I dined with Canada’s Consul-General in Shanghai the evening in 1999 when the news of Lai Changxing’s landing in Canada had just broken.
He said the case placed Canada in an impossible position. Beijing would be demanding Lai’s deportation, but Canadian law prevented his return to China in the absence of assurances that the death penalty would not be applied.
Another Canadian diplomat confided shortly thereafter, “We will probably deport him to Hong Kong because HK has no death penalty. Then it will take the HK authorities only an hour or two to push him across the border and the Chinese can shoot him.”
A second Canadian consular officer, participating in the same conversation, opined “Even if they don’t get him across the border, once he is in HK, someone will just walk up to him in the street and shoot him; good riddance!”
Tao Mi was a young mother who had worked for Lai’s company in China. She was one of a number of individuals who signed statements against Lai while in the custody of Chinese police. Tao Mi came to my office in Shanghai after she had signed her statement against Lai for the Chinese police. She told me she had signed the statement after two months of torture. She recanted it in a new statement to me, on the assurance that she would be a Protected Witness and her identity would never be disclosed to any Chinese authorities.
Immigration Canada and its Justice Department lawyer had given formal legal undertakings to this effect.
Tao Mi asked repeatedly if she could rely on these legal undertakings, saying “I am dead if the Chinese police ever find out I talked to you.” Immigration Canada and its lawyer subsequently identified Tao Mi to the Chinese police, provided the Chinese police with her statement to me, and arranged for Tao Mi to be picked up by the Chinese police and brought to the Canadian Consulate-General in Shanghai. There she was interrogated by an RCMP police officer, in the presence of a Chinese Gestapo officer.
On the videotape, the RCMP officer identifies two other protected witnesses. Tao Mi has never been heard from since and no one who knows her has been able to contact her. David Matas’ argument before Mr. Justice Shore of the Federal Court of Canada included extensive discussion of the Tao Mi matter and its obvious implications for the likelihood that Lai will face torture in China. Tao Mi’s recantation of the statement she had signed under torture was central to the determination of Lai’s risk.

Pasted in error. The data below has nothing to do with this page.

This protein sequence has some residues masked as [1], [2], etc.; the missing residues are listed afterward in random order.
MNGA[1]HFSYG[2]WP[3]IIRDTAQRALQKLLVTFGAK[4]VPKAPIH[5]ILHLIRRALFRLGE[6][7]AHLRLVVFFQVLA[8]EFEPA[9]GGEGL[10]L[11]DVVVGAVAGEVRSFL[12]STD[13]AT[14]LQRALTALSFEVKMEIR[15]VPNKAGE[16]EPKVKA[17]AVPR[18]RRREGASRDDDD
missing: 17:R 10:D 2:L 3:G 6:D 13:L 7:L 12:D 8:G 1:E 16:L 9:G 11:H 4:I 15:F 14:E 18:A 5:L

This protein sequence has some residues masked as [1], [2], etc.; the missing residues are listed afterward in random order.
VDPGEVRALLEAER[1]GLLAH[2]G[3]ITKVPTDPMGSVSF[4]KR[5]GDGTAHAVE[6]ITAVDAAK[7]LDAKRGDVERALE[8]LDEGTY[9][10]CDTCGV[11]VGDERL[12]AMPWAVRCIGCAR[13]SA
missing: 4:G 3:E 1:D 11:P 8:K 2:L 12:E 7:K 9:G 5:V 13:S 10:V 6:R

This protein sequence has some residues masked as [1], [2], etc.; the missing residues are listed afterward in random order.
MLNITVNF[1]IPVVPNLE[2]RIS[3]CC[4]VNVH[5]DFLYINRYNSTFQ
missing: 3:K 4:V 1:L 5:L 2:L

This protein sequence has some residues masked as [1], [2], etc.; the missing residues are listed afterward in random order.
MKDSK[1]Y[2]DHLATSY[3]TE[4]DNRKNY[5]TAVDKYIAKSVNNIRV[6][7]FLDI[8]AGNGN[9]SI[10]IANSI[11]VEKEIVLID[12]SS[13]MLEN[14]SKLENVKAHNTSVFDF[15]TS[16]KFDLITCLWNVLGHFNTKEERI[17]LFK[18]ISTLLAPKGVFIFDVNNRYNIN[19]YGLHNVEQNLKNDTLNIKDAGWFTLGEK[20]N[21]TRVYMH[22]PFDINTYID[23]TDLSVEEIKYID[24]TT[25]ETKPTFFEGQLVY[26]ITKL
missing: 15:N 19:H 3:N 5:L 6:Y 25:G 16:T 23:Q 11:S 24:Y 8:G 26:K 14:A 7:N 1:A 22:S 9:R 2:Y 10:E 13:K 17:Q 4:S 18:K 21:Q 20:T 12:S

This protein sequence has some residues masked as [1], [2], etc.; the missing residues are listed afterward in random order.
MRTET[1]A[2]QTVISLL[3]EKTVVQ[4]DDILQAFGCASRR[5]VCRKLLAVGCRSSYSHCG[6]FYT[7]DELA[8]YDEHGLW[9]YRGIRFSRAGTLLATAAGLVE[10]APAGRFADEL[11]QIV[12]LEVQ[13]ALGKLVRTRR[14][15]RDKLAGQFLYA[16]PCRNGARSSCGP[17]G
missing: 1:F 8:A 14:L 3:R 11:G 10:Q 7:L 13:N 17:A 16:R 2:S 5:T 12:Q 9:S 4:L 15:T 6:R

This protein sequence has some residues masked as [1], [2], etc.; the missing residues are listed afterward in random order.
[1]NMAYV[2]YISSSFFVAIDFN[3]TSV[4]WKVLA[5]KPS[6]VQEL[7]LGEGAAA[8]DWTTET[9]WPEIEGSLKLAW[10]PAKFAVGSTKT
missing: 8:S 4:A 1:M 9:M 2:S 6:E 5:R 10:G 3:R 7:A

Yet Mr. Justice Shore failed to make one single mention of Tao Mi in his judgement.
In 2000, the Chinese Trade Ministry (“MOFERT”) requested the Canadian Visa Section in Beijing to fast track visitor visas for four Chinese “businessmen”.
The four, MOFERT explained, would be going to Canada to investigate the possible purchase of a Canadian pulp mill. Canada issued the visas. It turned out that the four “businessmen” were actually three Chinese police officers and Lai Changxi’s brother.
The brother had been released from prison to accompany the police and persuade Lai to return voluntarily so as not to expose his family to reprisals.
The attempt failed, Lai applied for refugee status the next day, and his brother died mysteriously in prison shortly thereafter.Three successive Canadian governments have striven to deliver Lai to the perpetrators of the 1989 Tiananmen massacre.
Now a Federal Court judge has rendered a decision based not on any of the central legal arguments, but solely on diplomatic assurances tendered by what is arguably the least credible government on this planet.The UN Rapporteur on Torture, Amnesty International, Human Rights in China, Human Rights Watch, Human Rights Without Borders, and Lawyers’ Rights Watch Canada have all established that torture is endemic in the Chinese criminal “justice” system.
But, says Mr. Justice Shore, Mr. Lai has failed to prove that he will not be an exception to the general rule!
The refugee board panel earlier dismissed argument by David Matas, Lai’s lawyer, that the statements against Lai by witnesses in police custody were coerced; the board noted that the lead Chinese police officer, when asked at the hearing whether he had ever tortured anyone, had said “no”!Minister’s Counsel at the latest Canadian hearing argued that it is irrelevant whether Lai receives a fair trial or not “because he’s guilty!”
John Baird is “confident” and has no reason to doubt the assurances of the Chinese Communist Party.
Lai’s delivery to the world’s leading perpetrator of crimes against humanity was decided by a judge with no knowledge of China. He based his decision on blind faith in the integrity of a dictatorship, rather than on Canadian legal principles and values.
Are our leaders and officials really this gullible? Or are they cynically and willfully obtuse? Neither moral bankruptcy nor incompetence should be tolerated by Canadians.
Clive Ansley is a lawyer who practices law in Courtenay. He worked in China for two decades litigating cases.